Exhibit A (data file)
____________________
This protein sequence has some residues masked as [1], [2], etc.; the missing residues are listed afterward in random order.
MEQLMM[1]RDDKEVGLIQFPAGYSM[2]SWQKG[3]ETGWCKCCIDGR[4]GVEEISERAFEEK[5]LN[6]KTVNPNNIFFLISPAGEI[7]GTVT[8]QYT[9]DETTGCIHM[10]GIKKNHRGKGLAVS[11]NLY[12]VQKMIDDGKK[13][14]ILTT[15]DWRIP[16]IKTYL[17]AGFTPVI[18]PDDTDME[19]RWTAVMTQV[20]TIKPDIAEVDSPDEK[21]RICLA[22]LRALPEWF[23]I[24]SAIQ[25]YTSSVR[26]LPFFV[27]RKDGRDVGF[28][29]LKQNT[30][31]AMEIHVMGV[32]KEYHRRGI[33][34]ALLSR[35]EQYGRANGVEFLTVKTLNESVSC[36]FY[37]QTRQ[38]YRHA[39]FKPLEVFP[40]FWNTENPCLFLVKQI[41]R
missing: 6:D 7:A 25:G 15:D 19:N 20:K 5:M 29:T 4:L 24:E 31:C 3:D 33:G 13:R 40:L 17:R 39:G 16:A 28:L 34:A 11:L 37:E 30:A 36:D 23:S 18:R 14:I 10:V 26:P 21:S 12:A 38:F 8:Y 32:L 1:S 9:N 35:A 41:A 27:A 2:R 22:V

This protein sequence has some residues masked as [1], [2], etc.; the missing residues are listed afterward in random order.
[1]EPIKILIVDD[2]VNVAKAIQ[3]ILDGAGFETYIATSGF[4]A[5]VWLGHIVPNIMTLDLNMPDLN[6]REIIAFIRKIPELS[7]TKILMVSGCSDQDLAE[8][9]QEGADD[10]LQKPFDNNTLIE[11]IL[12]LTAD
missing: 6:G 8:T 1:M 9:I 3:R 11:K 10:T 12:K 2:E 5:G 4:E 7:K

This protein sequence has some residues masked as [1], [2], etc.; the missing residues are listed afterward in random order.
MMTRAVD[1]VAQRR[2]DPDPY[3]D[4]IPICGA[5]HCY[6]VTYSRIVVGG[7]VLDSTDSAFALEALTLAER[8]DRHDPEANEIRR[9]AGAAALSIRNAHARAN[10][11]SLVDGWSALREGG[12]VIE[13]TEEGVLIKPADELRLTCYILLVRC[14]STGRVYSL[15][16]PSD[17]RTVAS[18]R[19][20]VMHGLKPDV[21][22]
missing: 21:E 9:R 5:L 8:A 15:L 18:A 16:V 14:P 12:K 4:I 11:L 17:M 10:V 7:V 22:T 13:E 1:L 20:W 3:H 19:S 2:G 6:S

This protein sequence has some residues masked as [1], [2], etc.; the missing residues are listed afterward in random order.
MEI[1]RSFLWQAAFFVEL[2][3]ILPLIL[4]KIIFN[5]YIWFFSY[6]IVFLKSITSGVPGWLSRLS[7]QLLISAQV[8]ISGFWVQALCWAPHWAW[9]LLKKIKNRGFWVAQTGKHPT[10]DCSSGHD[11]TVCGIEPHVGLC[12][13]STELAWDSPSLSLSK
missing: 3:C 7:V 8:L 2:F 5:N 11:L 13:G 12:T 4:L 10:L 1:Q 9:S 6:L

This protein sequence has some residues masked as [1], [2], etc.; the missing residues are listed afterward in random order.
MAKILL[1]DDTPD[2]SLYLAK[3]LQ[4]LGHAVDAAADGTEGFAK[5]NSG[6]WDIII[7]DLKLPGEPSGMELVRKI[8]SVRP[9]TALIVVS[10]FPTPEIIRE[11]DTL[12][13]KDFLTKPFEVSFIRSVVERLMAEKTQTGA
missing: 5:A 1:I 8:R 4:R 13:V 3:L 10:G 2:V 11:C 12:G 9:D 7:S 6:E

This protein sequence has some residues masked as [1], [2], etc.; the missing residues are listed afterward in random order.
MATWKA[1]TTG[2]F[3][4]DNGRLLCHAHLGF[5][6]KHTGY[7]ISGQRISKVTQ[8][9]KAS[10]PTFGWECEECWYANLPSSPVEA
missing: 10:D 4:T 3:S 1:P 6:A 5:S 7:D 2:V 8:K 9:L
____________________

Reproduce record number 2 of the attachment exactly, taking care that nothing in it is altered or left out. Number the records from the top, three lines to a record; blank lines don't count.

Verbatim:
This protein sequence has some residues masked as [1], [2], etc.; the missing residues are listed afterward in random order.
[1]EPIKILIVDD[2]VNVAKAIQ[3]ILDGAGFETYIATSGF[4]A[5]VWLGHIVPNIMTLDLNMPDLN[6]REIIAFIRKIPELS[7]TKILMVSGCSDQDLAE[8][9]QEGADD[10]LQKPFDNNTLIE[11]IL[12]LTAD
missing: 6:G 8:T 1:M 9:I 3:R 11:K 10:T 12:K 2:E 5:G 4:E 7:K